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Tchaikovsky: None But The Lonely Heart



                        by Julia Polinsky


Where does passion live, in the head, the heart, or the art? In Tchaikovsky: None But The Lonely Heart, the Ensemble for the Romantic Century takes a beautiful look at Tchaikovsky’s music and his deepest relationships, his passion and, yes, his loneliness.


The Ensemble for the Romantic Century creates staged reading/concerts of chamber music, melding multiple art forms into drama. Is Tchaikovsky: None But The Lonely Heart a play? Not necessarily, but it’s deeply dramatic. Ensemble for the Romantic Century’s work makes for some interesting hybrids, demanding much from actors, and even more from musicians.


In Tchaikovsky: None But The Lonely Heart, Joey Slotnick as Tchaikovsky, and Shorey Walker as Madame Nadezhda von Meck, have the difficult task of bringing to life the letters, and relationship, of two people who never met in person, but knew each other very well, and very intimately.




In a world in which email and texts have taken the place of correspondence, it’s hard to understand the power of letters. Yet the Romantics celebrated by this ensemble -- the artists, the composers, the novelists -- wrote copiously, revealingly, about their desires and hopes, their love and thoughts. The Ensemble for the Romantic Century uses such correspondence as the basis for examining the lives of the artists it features. Sometimes, projections flesh out the mental imagery evoked by those letters, and the music that brings them to life, but in Tchaikovsky: None But The Lonely Heart, the actors basically have to sit through a magnificently performed chamber music concert and make it look alive, without ever interacting directly with each other.


Joey Slotnick and Adrian Kramer


Not so easy. So, author and artistic director Eve Wolf and director Donald T. Sanders include tenor Adrian Kramer, who sings beautifully as he embodies the object of Tchaikovsky’s desires, and dancer Daniel Mantei who seems to be the Spirit of Tchaikovsky’s Music.


Daniel Mantei


The black box theater, with front row seats practically on the performance floor, makes for terrific intimacy at the same time the “fourth wall” must be preserved. Vanessa James’s set, crowded with two desks on opposite sides, a grand piano, and seats for the violinist and cellist, barely leaves space for the splendid dancer to move, never mind dance so beautifully. Beverly Emmons creates moody and, yes, romantic lighting design.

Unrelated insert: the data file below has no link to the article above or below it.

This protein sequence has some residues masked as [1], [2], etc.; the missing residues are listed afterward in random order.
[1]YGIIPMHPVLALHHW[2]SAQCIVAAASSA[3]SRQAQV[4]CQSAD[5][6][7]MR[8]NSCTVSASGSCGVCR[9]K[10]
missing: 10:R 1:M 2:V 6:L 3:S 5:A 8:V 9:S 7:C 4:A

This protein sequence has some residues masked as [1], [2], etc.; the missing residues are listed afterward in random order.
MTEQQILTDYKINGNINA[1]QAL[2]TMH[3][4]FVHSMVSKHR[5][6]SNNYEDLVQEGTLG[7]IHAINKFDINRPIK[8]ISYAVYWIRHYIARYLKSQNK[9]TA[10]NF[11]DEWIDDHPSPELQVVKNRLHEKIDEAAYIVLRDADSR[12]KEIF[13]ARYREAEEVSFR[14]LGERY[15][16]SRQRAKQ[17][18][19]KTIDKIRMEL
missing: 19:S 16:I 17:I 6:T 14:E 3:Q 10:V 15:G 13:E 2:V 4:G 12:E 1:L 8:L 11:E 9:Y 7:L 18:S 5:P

The whole thing is an exercise in recognizing and valuing intimacy and distance. Why is irrelevant. That separateness, loneliness, and physical distance can coexist with intellectual and spiritual unity between two people who never meet: this is the true kernel of the show.


Everything else is set dressing, sometimes literally. To trivialize Tchaikovsky: None But The Lonely Heart by reducing it to a series of incidents would be past bearing, but the gist is: Tchaikovsky’s patron, Madame von Meck, supported him for years, and then suddenly stopped answering his letters; he died without hearing from her again. Basically, that’s the entire plot. Tchaikovsky never knew why she withdrew from their intimacy, and although people speculate that it had to do with revelation of his homosexuality and possible scandal because of it, the truth remains unknown, as does the truth of his death: horrible mistake, or suicide?


Stephanie Zyzak


As magnificent as are the chamber works chosen, particularly the Piano Trio in a Minor, op. 50, they’re just barely worthy of the staggeringly good performance by the musicians, violinist Stephanie Zyzak, pianist Ji, and cellist Ari Evan. This trio takes these works and wring them dry of every last minim of emotion.


Oh, and yes, also the songs, the difficult, beautiful songs!  So feelingly sung, and so appropriately chosen, and so much the perfect last word. Over Tchaikovsky’s dead body, the tenor sings, drenched in longing: “Moj genij, moj angel, moj drug (my protector, my angel, my friend)” FYI, song texts and translations are provided in the program; you don’t have to bone up on your Russian to get the gist.


Did Tchaikovsky and von Meck love each other? An interesting question, and one Eve Wolf answers straight out, blatantly, with the score she chose for this theatrical concert. Tchakkovsky’s music is so thick with currents of passion, the truth this show tells is implicitly: yes, we love. Passionately. Never in the flesh, but deeply in the head, in the heart, and in the art.


Tchaikovsky: None But The Lonely Heart
Through June 17 at the Pershing Square Signature Center, Manhattan;


Running time: 2 hours, one intermission

Pershing Square Signature Center, 480 W. 42nd St

Tues-Fri 8pm

Saturday 2:30 and 8:30pm

Sunday 2:30pm

Tickets:  $50-110